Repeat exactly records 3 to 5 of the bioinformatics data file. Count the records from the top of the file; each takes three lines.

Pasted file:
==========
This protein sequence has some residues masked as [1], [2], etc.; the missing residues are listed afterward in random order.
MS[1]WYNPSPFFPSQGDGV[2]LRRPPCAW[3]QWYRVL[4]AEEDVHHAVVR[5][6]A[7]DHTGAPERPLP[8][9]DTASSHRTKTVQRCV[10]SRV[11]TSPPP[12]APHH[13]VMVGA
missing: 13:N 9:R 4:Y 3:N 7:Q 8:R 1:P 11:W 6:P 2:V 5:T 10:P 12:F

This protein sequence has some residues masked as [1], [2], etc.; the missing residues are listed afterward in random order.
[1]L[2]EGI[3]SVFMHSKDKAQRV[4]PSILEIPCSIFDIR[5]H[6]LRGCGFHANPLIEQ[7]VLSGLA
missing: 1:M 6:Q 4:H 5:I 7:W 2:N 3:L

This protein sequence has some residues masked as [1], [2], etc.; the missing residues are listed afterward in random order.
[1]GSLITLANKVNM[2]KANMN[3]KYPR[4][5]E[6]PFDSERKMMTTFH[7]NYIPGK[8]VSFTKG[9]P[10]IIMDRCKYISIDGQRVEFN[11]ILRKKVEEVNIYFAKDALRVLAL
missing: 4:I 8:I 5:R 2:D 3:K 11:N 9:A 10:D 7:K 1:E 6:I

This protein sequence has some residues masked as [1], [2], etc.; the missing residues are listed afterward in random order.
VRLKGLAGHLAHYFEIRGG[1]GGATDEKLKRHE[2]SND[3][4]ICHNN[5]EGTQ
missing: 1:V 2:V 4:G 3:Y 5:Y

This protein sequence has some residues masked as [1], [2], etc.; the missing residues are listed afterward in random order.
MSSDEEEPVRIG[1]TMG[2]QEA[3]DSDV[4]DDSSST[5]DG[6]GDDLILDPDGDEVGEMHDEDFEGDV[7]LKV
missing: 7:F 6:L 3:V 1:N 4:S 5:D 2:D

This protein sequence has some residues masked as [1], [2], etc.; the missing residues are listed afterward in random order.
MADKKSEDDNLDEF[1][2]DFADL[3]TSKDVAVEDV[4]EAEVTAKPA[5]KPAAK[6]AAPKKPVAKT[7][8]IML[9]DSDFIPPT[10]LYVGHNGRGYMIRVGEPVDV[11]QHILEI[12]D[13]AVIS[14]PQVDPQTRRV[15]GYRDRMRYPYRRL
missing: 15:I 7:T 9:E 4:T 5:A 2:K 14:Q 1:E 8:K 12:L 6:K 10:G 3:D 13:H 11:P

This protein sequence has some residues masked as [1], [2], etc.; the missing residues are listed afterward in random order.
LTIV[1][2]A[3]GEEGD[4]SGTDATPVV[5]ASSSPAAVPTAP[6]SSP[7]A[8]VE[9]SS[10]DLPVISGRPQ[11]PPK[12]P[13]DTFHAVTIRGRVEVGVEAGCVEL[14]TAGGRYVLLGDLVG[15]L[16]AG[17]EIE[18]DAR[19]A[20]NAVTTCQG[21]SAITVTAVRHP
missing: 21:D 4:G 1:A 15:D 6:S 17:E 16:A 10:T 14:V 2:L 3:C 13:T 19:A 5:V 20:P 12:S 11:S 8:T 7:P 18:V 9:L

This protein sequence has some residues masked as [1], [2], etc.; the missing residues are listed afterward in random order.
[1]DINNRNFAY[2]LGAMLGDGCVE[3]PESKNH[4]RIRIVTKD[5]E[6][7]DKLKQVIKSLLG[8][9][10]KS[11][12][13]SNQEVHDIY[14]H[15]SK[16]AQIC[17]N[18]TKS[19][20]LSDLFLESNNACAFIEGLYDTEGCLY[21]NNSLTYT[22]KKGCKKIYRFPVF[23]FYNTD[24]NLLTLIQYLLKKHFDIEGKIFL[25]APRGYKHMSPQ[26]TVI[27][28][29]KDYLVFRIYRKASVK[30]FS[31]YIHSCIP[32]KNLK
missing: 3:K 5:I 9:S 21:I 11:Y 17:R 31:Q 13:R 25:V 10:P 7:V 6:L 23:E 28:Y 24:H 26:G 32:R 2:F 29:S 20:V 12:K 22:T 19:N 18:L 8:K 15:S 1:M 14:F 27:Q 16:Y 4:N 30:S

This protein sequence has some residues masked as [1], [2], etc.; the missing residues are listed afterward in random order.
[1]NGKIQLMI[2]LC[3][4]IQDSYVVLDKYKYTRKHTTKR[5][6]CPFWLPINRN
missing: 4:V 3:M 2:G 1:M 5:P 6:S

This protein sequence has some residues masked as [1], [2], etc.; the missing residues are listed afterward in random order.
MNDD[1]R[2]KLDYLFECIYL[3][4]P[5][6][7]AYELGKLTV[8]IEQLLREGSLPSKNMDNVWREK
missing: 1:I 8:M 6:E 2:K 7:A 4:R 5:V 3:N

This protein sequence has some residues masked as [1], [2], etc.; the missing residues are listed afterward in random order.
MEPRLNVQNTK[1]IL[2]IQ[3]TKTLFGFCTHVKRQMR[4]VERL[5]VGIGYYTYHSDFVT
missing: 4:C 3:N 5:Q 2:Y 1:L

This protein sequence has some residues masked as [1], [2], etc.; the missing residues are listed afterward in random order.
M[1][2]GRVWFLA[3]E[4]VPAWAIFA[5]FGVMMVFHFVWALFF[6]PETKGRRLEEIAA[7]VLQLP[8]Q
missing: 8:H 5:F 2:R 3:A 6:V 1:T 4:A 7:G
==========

This protein sequence has some residues masked as [1], [2], etc.; the missing residues are listed afterward in random order.
[1]GSLITLANKVNM[2]KANMN[3]KYPR[4][5]E[6]PFDSERKMMTTFH[7]NYIPGK[8]VSFTKG[9]P[10]IIMDRCKYISIDGQRVEFN[11]ILRKKVEEVNIYFAKDALRVLAL
missing: 4:I 8:I 5:R 2:D 3:K 11:N 9:A 10:D 7:K 1:E 6:I

This protein sequence has some residues masked as [1], [2], etc.; the missing residues are listed afterward in random order.
VRLKGLAGHLAHYFEIRGG[1]GGATDEKLKRHE[2]SND[3][4]ICHNN[5]EGTQ
missing: 1:V 2:V 4:G 3:Y 5:Y

This protein sequence has some residues masked as [1], [2], etc.; the missing residues are listed afterward in random order.
MSSDEEEPVRIG[1]TMG[2]QEA[3]DSDV[4]DDSSST[5]DG[6]GDDLILDPDGDEVGEMHDEDFEGDV[7]LKV
missing: 7:F 6:L 3:V 1:N 4:S 5:D 2:D